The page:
The Best Lithium-Ion Cordless Leaf Blower – 2019
If you want a leaf blower, don’t want the noise, fumes & expense of a gasoline blower, and the area you need to clear is not within reach of the power outlet that a corded electric leaf blower would need, perhaps you should consider a cordless leaf blower. Here, we have a look at some of the best cordless leaf blowers available today.
Although cordless battery powered leaf blowers are quieter than gas powered blowers, the internal fan moving air at up to 150mph through a small nozzle is still noisy. You should still consider noise regulations in your area & confirm the model you choose conforms to your local regulations.
Our top pick for the best cordless leaf blower is the EGO LB4800 56V Cordless Blower. Though it is generally one of the more expensive cordless leaf blowers, we believe the combination of high power, low weight and low noise make this model unbeatable. In our opinion, the EGO just shades the similar offering from WORX and due to its more advanced battery technology.
The final choice may come down to whether you already own other cordless tools from the same manufacturer, as both EGO and WORX provide batteries that can be swapped between different tools of the same voltage from the same manufacturer.
If you’re looking for a budget option, we think the BLACK+DECKER LSW221 is hard to beat for value.
While most cordless models only have a blower function (missing out on the vacuum / mulching facility commonly found in corded blowers), one blower in this article (the BLACK+DECKER LSWV36) comes with a bag attachment, and can be used as a vacuum as well as a leaf blower. This model also has a mulching facility, which chops debris down to a smaller size for easier disposal (or potentially for use as garden mulch).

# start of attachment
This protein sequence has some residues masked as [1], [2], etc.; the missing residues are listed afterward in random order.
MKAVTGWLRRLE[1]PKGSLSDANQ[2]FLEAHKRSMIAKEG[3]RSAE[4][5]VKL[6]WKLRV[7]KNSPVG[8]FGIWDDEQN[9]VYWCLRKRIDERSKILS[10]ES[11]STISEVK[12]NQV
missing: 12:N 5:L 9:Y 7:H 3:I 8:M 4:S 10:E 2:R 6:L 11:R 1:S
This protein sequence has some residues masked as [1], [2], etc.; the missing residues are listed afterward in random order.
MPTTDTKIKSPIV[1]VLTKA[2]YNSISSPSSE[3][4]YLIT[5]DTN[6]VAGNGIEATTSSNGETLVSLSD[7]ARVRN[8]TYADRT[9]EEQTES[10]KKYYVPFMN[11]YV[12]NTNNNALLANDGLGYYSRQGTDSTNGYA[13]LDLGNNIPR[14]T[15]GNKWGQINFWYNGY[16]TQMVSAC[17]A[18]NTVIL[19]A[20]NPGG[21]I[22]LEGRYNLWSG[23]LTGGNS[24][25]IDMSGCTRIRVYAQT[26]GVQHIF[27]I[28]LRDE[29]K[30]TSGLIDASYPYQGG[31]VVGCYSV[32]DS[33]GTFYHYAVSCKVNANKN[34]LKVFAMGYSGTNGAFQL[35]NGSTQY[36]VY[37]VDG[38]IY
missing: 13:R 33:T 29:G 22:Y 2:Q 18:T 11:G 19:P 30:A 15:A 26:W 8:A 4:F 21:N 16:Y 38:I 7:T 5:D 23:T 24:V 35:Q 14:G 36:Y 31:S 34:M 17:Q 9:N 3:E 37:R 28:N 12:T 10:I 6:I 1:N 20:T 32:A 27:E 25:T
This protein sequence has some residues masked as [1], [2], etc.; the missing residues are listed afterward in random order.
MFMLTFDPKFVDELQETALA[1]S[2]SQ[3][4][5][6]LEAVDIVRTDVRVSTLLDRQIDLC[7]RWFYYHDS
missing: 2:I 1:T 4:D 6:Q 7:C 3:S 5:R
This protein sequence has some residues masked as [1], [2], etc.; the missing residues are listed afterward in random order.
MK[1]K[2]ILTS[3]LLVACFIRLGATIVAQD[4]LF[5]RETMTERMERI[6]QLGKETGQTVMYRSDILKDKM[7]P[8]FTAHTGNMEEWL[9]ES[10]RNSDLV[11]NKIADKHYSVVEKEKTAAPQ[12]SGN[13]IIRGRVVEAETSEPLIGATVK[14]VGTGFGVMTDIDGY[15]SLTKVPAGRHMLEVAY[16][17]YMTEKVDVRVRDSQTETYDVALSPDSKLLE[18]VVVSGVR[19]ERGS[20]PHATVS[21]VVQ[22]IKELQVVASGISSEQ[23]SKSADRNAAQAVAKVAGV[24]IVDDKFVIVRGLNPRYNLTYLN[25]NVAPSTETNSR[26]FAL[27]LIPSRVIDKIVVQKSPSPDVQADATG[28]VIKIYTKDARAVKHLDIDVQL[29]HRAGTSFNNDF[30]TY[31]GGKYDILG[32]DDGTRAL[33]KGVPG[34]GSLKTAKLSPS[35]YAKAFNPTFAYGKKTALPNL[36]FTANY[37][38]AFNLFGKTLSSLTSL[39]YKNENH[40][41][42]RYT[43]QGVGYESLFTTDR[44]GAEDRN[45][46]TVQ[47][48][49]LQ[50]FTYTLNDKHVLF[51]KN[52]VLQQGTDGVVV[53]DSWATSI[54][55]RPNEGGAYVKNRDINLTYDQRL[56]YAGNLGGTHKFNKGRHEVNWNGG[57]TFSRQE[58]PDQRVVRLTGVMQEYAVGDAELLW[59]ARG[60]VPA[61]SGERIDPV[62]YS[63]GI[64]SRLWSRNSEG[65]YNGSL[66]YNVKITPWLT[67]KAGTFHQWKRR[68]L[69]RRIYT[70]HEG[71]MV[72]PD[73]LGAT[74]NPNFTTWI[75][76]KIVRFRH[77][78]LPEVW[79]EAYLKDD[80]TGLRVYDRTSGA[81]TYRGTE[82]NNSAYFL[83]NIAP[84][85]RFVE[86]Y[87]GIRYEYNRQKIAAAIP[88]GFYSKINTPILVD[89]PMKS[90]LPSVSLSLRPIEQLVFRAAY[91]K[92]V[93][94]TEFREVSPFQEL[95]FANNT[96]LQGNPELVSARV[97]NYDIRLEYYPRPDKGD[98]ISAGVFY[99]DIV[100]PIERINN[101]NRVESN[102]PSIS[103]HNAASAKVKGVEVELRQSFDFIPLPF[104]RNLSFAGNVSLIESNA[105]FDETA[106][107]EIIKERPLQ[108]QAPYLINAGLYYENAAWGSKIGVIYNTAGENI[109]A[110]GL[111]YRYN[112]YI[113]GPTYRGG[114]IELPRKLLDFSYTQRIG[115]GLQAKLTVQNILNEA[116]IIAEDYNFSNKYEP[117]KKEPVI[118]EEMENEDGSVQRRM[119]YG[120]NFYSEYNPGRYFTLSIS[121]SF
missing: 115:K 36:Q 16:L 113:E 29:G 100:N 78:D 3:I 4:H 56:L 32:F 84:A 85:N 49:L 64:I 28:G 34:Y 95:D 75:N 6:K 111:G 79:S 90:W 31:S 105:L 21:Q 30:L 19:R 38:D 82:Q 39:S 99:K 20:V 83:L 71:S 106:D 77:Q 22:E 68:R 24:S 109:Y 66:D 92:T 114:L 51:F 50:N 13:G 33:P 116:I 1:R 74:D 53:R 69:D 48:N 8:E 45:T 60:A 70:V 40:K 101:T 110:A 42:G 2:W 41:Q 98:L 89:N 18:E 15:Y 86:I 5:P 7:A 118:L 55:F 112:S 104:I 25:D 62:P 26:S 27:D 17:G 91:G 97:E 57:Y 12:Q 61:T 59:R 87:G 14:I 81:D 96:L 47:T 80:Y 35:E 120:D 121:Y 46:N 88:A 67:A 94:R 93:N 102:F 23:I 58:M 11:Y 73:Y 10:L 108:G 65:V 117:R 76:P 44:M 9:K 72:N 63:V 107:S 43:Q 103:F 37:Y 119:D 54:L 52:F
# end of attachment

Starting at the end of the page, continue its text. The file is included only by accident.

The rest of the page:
The Best Cordless Leaf Blower In 2019 - Comparison
#1 - The Best Cordless Leaf Blower - EGO Power+ LB4800 Cordless Blower
Unless you are a commercial landscaper, the EGO LB4800 Cordless Blower is probably as effective as any gasoline blower you have used. The customers interviewed in the video below are more than happy with it’s performance. We’ve even been able to move wet leaves with this blower.
While the freedom from the fumes, weight and maintenance of gas powered blowers with similar performance is a blessing, one disadvantage of cordless blowers is battery run-time. Considering it's power, EGO makes impressive claims for run-time of this model - the headline figure is up to 60 minutes on low speed, using the 56 volt 2.0Ah battery included with the blower.
Realistically, you're more likely to get between 15-30 minutes. Battery life is the main reason we picked this blower ahead of the WORX model, which doesn't run for as long between charges.
If you have other EGO power tools with higher capacity batteries, you can use those batteries in this blower too, for a longer run time. EGO cordless power tools quite simply have the most advanced lithium ion battery technology of any brand we've seen, and in our opinion the batteries are likely to last for many more charge / discharge cycles than most competitors.
The LB4800 has variable speed trigger, for when you need to be more delicate around flower beds etc. There’s also a "Turbo Boost" function, for a quick blast of maximum power. Be aware, if you make a lot of use of the turbo button, the battery charge will go down quite a lot faster. If it’s a warm day, the turbo function can occasionally cause the blower to shut itself down due to overheating – it’s not a huge drama, and doesn't cause any damage, but it means you have to wait a few minutes for the blower to cool down.
This leaf blower comes with a class-leading 5-year warranty from the manufacturer, and a 3-year warranty on the battery and charger.